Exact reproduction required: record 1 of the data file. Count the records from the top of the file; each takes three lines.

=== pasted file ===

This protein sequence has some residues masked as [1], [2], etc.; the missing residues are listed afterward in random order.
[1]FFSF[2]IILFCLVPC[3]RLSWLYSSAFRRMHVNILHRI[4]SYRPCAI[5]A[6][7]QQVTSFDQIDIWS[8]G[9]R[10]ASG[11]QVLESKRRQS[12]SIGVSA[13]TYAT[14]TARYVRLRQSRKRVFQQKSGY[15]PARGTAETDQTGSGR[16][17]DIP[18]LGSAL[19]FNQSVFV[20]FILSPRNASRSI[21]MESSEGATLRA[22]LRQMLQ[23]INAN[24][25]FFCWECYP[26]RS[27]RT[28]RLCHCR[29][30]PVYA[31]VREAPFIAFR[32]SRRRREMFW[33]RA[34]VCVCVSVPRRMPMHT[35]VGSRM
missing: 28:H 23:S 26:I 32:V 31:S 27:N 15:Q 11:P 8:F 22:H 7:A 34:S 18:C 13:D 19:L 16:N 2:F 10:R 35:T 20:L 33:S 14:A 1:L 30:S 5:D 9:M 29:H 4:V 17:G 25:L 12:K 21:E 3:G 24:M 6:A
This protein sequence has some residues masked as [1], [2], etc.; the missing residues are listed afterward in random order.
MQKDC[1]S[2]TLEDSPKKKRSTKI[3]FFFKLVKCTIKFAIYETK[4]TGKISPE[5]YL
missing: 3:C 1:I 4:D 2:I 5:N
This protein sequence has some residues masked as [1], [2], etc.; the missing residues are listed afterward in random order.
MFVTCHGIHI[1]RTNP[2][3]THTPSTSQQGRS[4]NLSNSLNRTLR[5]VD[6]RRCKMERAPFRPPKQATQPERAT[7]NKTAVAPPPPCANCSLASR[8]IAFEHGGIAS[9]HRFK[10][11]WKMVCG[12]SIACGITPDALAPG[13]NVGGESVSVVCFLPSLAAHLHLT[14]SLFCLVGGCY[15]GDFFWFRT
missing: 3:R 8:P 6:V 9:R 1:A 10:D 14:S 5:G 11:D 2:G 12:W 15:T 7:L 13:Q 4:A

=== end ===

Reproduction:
This protein sequence has some residues masked as [1], [2], etc.; the missing residues are listed afterward in random order.
[1]FFSF[2]IILFCLVPC[3]RLSWLYSSAFRRMHVNILHRI[4]SYRPCAI[5]A[6][7]QQVTSFDQIDIWS[8]G[9]R[10]ASG[11]QVLESKRRQS[12]SIGVSA[13]TYAT[14]TARYVRLRQSRKRVFQQKSGY[15]PARGTAETDQTGSGR[16][17]DIP[18]LGSAL[19]FNQSVFV[20]FILSPRNASRSI[21]MESSEGATLRA[22]LRQMLQ[23]INAN[24][25]FFCWECYP[26]RS[27]RT[28]RLCHCR[29][30]PVYA[31]VREAPFIAFR[32]SRRRREMFW[33]RA[34]VCVCVSVPRRMPMHT[35]VGSRM
missing: 28:H 23:S 26:I 32:V 31:S 27:N 15:Q 11:P 8:F 22:H 7:A 34:S 18:C 13:D 19:L 16:N 2:F 10:R 35:T 20:L 33:S 14:A 1:L 30:S 5:D 9:M 29:H 4:V 17:G 25:L 12:K 21:E 3:G 24:M 6:A